Judge cuts prison time in UNC football players' assault
Posted November 21, 2008 11:52 a.m. EST
Updated November 21, 2008 4:54 p.m. EST
Hillsborough, N.C. — An Orange County judge on Friday lopped several years off the prison sentence he had handed down this week against a Durham man who was convicted of tying up and robbing three University of North Carolina football players last year.
Michael Troy Lewis, 33, was convicted Tuesday of two counts each of felony conspiracy and first-degree kidnapping and one count each of common law robbery and assault on a government official. He was acquitted of a second count of assault on a government official.
The charges stemmed from a Dec. 16, 2007, incident in which a UNC player invited Lewis and two women to a Chapel Hill apartment after the player had been drinking for the night. At the apartment, the player and two teammates were tied up with belts, ties and stereo speaker wires while Lewis robbed the apartment.
One of the players said a woman fondled him while he was tied up and that Lewis held a knife to his throat when he resisted.
After a jury found Lewis guilty, Superior Court Judge Carl Fox sentenced him to 371 months in prison, which is almost 31 years behind bars.
After the sentencing, Fox said Friday, he spoke with the father of one of the football players. The man, who happens to be a defense attorney, said he thought the sentence was excessive, noting that he had hoped Lewis would get between 13 and 16 years in prison.
Fox said he thought about the matter for a couple of days and decided to consolidate some of the charges against Lewis instead of stacking sentences on top of each other.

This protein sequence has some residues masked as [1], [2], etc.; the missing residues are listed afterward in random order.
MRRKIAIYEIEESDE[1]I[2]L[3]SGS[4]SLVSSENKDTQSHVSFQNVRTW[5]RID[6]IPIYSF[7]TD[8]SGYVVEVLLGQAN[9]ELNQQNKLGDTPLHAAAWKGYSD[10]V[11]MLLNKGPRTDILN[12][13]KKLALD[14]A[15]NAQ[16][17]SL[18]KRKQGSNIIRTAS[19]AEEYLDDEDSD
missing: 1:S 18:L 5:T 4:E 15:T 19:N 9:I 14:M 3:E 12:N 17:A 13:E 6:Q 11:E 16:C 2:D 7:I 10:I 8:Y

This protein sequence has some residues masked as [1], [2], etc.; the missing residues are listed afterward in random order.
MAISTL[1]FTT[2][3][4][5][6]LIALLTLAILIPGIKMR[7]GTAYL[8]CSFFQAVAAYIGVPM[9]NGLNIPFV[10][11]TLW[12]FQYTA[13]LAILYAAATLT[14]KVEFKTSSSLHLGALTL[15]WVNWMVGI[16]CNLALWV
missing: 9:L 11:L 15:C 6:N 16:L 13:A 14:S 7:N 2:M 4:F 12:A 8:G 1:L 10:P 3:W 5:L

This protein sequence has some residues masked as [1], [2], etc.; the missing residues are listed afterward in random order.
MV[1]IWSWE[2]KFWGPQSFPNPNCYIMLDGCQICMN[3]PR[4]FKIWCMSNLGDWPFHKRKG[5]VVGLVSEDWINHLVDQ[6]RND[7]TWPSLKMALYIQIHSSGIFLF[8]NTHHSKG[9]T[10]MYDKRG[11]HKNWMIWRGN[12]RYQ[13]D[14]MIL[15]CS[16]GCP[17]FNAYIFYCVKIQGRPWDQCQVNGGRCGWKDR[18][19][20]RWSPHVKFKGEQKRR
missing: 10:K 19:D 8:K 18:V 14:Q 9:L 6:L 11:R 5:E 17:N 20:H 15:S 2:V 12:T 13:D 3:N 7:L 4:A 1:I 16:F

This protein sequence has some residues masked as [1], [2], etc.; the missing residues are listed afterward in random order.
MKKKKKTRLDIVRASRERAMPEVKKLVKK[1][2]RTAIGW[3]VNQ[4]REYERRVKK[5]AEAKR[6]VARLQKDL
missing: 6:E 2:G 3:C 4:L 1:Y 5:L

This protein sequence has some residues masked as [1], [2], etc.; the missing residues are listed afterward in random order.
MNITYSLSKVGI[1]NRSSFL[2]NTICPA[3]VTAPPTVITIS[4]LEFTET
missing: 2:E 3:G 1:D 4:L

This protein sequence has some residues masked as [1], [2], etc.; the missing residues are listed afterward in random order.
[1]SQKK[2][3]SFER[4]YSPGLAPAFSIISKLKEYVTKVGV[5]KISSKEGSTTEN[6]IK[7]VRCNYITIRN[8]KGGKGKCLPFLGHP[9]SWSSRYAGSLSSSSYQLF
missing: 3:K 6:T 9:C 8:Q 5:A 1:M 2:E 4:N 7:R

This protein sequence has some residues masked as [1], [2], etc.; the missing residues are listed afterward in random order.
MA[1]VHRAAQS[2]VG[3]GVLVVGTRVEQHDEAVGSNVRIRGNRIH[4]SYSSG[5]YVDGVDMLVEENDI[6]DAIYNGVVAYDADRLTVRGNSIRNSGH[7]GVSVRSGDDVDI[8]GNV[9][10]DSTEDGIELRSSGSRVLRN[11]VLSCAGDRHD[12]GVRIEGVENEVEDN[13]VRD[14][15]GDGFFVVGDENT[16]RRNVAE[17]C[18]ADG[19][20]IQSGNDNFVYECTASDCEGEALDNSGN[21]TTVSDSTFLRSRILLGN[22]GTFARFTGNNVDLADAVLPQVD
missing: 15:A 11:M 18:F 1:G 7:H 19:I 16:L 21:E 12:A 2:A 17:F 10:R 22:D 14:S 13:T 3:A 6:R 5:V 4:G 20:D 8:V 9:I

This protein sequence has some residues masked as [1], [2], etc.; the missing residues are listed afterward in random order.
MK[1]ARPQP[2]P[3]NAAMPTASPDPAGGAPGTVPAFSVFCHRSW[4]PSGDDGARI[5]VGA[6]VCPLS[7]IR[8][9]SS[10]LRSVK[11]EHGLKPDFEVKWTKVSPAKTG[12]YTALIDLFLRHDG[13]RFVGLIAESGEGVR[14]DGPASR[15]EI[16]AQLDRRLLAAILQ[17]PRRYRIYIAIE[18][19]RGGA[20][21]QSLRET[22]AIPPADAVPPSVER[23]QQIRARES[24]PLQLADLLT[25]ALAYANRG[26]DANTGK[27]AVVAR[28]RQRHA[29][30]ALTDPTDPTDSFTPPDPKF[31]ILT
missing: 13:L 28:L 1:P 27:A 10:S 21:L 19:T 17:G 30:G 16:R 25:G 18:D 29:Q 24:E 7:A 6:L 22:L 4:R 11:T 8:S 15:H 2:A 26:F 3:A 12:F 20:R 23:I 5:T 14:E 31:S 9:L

"Sometimes, when you’re sentencing someone in months, you don’t really realize how many years (that translates to)," he said Friday. "It was not my intention to have Mr Lewis in prison until he’s 60 or 65 years old. There’s a point when basically we’re punishing the taxpayers as much as Mr. Lewis (by keeping him in prison)."
Lewis will now serve consecutive 93- to 129-month sentences on the conspiracy and kidnapping charges, as well as 13 to 16 months for robbery and 150 days for assault. He also will receive credit for the 338 days spent in jail awaiting trial.
The change cuts his sentence from almost 31 years to between 17 and 23¼ years.
Lewis also will have to reimburse the state for nearly $7,000 in legal fees upon his release, and Fox recommended that he participate in available educational programs in prison and that he take part in a work-release program when eligible.
"Truthfully, it’s the first time I’ve ever resentenced somebody in almost four years on the bench," Fox said.
Lewis thanked Fox for reconsidering the sentence.
"When I left here (Tuesday), I kept asking God, 'Why?'” he said. “It made me turn to God more than what I had been turning. Thank you for resentencing me and giving me another life as far as spiritually.”
Monique Jenice Taylor, 29, is charged with one count each of criminal conspiracy, first-degree kidnapping, first-degree sexual offense and resisting a public officer in the case. She will be tried separately.
Tnikia Monta Washington, 30, is charged with resisting a public officer in the case.